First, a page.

Positions of possible interest include but are not limited to:

Nurse technician

Registered nurse (RN)

Physical therapist

Pharmacy technician

Licensed practical nurse (LPN)

Medical lab technician

Registrars

Dietary services

Facility services

Environmental services

Applicants who are unable to attend the walk-in event on December 14 but are interested in exploring open positions are encouraged to contact the Human Resources Department at 931.380.4017 or careers@mauryregional.com.

Maury Regional Health is a not-for-profit regional health system serving southern Middle Tennessee through its hospitals, clinics, surgery centers, outpatient facilities and physician practice group. Located in Columbia, Maury Regional Medical Center serves as the flagship hospital. The system also includes Marshall Medical Center in Lewisburg, Wayne Medical Center in Waynesboro, Lewis Health Center in Hohenwald, Maury Regional Medical Group physician practices across the region and several outpatient facilities.

Maury Regional Health offers one of the most comprehensive and competitive benefits packages in Middle Tennessee, including medical, dental and vision insurance plans; merit-based pay increases; flexible shift options; an on-site daycare center; education assistance for qualifying candidates; access to earned wages before payday; financial counseling and career navigation support; local discounts; and more.

TBI Reports Human Trafficking Up (Tennessean)

Calls and tips to the Tennessee Bureau of Investigation's human trafficking hotline have jumped more than 400% in recent years as public awareness grows.

TBI's human trafficking team received 1,291 hotline tips last year, up from 245 in 2016. The vast majority were for child sex trafficking, with more than 600 reports in 2022.

Those were some of the findings in a new TBI report released this month in response to directive from state lawmakers.

Legislators have vowed to fight human trafficking and are planning for a package of laws next year to tackle the problem.

In an August special session on public safety, they passed House Bill 7041, which directed the TBI to submit a report on the state of human trafficking by December. The agency's last report was in 2013.

Senate Majority Leader Jack Johnson, R-Franklin, at the time said he planned to "make Tennessee a leader in ending this evil practice."

The 10-page report provides a snapshot of some numbers over past several years and ways the TBI has worked to address the issue. The figures represent calls, reports and tips, and not confirmed cases or charges related to human trafficking.

Among the findings:

While reports of other types of trafficking such a labor and adult sex trafficking have grown slightly, reports of child sex trafficking have increased dramatically since 2016.

Nearly half of all tips involving minors come from the Department of Child Services, which provides weekly information to TBI.

Minor victims range in age from five months to 17 years old, with 45% of reports involving children between the ages of 13 and 17.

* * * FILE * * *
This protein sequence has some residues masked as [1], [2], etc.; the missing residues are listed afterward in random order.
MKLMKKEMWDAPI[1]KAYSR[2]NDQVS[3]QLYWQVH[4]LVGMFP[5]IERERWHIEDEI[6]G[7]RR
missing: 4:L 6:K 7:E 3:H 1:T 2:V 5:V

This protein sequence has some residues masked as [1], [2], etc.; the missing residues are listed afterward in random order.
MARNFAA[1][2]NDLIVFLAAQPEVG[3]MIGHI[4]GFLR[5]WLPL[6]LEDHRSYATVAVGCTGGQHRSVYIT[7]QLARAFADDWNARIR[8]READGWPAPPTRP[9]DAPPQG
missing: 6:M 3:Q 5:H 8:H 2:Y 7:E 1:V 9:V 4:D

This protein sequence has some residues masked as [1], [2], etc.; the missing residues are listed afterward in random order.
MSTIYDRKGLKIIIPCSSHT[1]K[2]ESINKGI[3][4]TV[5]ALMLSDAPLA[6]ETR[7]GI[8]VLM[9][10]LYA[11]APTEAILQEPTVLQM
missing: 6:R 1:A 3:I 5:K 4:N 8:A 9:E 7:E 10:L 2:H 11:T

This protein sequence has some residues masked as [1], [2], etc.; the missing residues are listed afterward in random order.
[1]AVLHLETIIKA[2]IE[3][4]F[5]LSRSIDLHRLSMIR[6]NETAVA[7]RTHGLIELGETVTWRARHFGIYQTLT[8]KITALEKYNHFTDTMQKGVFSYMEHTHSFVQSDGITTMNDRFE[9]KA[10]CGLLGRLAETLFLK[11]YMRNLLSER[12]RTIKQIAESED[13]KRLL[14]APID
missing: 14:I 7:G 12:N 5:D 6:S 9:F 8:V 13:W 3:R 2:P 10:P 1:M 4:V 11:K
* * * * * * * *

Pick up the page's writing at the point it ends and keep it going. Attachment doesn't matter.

TBI has conducted proactive operations since 2015 targeting the commercial sex industry, with the goal of identifying traffickers and recovering victims. This year TBI conducted 15 operations, of which 17 minors were located.

TBI needs additional resources to help examine thousands of online sex advertisements to identify potential victims.

Memphis to Nashville Rail (Tennessean)

The possibility of a passenger railway connecting the Bluff City to the Music City is beginning to track.

On Wednesday, Dec. 6, US. Representative Steve Cohen’s (D-TN) office announced that $500,000 in federal funding was secured for analyzing the project scope for a railway connecting Memphis, Nashville, Chattanooga and Atlanta.

“Passenger rail service linking Tennessee’s major cities will be a major economic shot in the arm and will invigorate travel and tourism across our state,” Cohen said in a statement.

The funding is provided via the Federal Railroad Administration (RFA). More specifically, the grand is awarded through the RFA’s Corridor Identification and Development program. The program was created in November 2021 in part of the Infrastructure Investment and Jobs Act. Secretary of Transportation Pete Buttigieg oversees the program.

“Once this service is in operation, much of the country will be accessible by rail from Memphis. This is a very big deal, and I look forward to working with stakeholders in all the route’s proposed cities to continue to move this project forward,” Cohen said.

Final Story of the Day (Maury County Source)

Santa will once again make his way through Columbia this weekend for photos, sweet treats and more.

Hattie Jane's Creamery, located at Puckett's on the downtown square, will host Sundaes with Santa from 5-7 p.m. Sunday. Hattie Jane's will feature a photo booth and hot chocolate for each customer. Admission is $25 at the door for parties of four, and $5 for each additional member.

Faded Farmhouse will host Pancakes & Pictures with Santa at The Blue Barn & Garden, 2697 Bristow Road on Friday-Sunday, which will also feature many great holiday shopping opportunities for Christmas decor and local vendor items.

Muletown Lumberyard, 1104 S. Garden St., will host Photos with Santa & a Holiday Market from 10 a.m. to 6 p.m. Saturday. Admission is free, but photos with Santa are $40.